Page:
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‘Indefensible’ India’s Gay Sex Ban Struck Down

India’s Supreme Court has unanimously struck down Section 377 of the Indian penal code, which criminalises gay sex.

A five-judge bench ruled that the 160-year-old law banning sex “against the order of nature” amounted to discrimination on the basis of sexual orientation and was unconstitutional.

Gay sex was punishable by up to 10 years in jail under the 1861 law. Prosecution was not common, many gay rights groups say the police used the law to harass and intimidate LGBT people.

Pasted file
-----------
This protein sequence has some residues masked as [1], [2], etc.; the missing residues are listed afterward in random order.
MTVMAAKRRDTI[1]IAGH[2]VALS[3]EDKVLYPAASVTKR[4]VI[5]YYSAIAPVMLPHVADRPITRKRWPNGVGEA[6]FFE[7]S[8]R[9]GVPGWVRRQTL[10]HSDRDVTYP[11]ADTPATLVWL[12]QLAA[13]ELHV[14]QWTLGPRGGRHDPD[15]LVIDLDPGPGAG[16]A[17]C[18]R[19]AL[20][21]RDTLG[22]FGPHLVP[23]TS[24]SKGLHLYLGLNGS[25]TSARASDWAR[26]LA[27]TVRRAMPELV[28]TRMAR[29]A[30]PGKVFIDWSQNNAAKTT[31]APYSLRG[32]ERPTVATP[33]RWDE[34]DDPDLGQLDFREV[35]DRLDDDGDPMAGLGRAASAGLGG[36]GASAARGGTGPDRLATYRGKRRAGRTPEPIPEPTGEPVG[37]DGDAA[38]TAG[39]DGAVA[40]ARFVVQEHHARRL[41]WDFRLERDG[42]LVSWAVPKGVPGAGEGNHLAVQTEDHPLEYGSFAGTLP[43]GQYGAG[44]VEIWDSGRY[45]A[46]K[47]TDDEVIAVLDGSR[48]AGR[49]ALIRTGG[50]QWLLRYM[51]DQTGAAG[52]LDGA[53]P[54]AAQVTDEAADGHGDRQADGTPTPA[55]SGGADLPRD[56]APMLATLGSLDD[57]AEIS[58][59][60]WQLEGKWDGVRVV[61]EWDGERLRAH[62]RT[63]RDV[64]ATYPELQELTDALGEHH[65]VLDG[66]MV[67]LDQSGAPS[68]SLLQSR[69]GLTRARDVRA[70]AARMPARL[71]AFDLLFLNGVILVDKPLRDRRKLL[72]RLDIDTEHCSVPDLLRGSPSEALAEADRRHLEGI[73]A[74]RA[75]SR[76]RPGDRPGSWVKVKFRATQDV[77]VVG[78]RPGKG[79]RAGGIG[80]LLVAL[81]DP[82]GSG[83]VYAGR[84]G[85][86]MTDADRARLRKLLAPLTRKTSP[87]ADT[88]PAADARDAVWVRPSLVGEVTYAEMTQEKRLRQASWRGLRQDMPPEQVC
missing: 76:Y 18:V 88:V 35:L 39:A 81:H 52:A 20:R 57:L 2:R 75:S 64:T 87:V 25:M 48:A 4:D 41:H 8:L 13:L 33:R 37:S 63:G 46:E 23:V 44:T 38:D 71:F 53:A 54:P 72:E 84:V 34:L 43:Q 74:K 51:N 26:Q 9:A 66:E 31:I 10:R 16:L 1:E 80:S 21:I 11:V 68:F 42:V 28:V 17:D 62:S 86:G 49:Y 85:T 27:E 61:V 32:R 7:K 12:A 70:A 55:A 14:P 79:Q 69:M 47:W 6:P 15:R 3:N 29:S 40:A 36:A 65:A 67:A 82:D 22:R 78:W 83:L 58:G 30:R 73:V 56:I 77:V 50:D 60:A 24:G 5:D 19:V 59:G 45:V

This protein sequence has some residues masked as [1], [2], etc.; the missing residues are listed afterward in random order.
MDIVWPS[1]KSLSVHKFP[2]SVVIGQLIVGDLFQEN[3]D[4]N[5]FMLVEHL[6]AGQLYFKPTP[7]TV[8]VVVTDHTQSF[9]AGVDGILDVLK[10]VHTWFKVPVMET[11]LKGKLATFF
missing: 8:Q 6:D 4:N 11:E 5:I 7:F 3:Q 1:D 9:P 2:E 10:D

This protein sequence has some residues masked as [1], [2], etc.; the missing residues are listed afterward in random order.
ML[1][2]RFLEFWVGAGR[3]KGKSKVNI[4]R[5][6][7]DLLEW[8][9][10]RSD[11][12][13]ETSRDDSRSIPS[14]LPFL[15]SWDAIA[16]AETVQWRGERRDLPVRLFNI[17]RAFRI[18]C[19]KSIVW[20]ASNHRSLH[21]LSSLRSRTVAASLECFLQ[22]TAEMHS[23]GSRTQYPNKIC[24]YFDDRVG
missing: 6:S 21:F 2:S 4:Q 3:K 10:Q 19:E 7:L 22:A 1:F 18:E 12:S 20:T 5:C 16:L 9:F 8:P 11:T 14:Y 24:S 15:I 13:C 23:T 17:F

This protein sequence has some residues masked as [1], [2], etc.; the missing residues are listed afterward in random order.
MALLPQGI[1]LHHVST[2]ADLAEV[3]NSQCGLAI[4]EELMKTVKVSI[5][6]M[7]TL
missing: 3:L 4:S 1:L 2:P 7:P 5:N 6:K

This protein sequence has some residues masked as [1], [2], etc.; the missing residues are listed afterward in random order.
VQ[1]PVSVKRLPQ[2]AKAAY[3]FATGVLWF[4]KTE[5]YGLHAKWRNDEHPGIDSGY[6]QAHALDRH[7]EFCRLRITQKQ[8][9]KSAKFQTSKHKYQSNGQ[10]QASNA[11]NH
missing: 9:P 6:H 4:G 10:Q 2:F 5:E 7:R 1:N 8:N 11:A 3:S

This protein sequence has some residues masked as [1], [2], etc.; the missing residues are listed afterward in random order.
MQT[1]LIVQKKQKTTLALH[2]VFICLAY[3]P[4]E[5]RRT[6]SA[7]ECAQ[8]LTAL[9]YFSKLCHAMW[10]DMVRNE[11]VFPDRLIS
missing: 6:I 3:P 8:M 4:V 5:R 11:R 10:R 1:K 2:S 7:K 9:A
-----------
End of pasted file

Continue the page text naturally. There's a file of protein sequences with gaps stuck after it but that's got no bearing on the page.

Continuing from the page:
Section 377 was previously ruled unlawful in 2009. However, it was reinstated in 2014 after a challenge by ultra-religious groups.

The Supreme Court has said that all measures should be taken to properly broadcast the fact that homosexuality is not a criminal offence any more.

Chief Justice Dipak Misra said the law was “irrational, indefensible and manifestly arbitrary.”

“Sexual orientation is one of many biological phenomena which are described as natural and inherent. They are considered part of freedom of expression”, the judgment said. “The fundamental rights of even a single individual cannot be infringed upon.”

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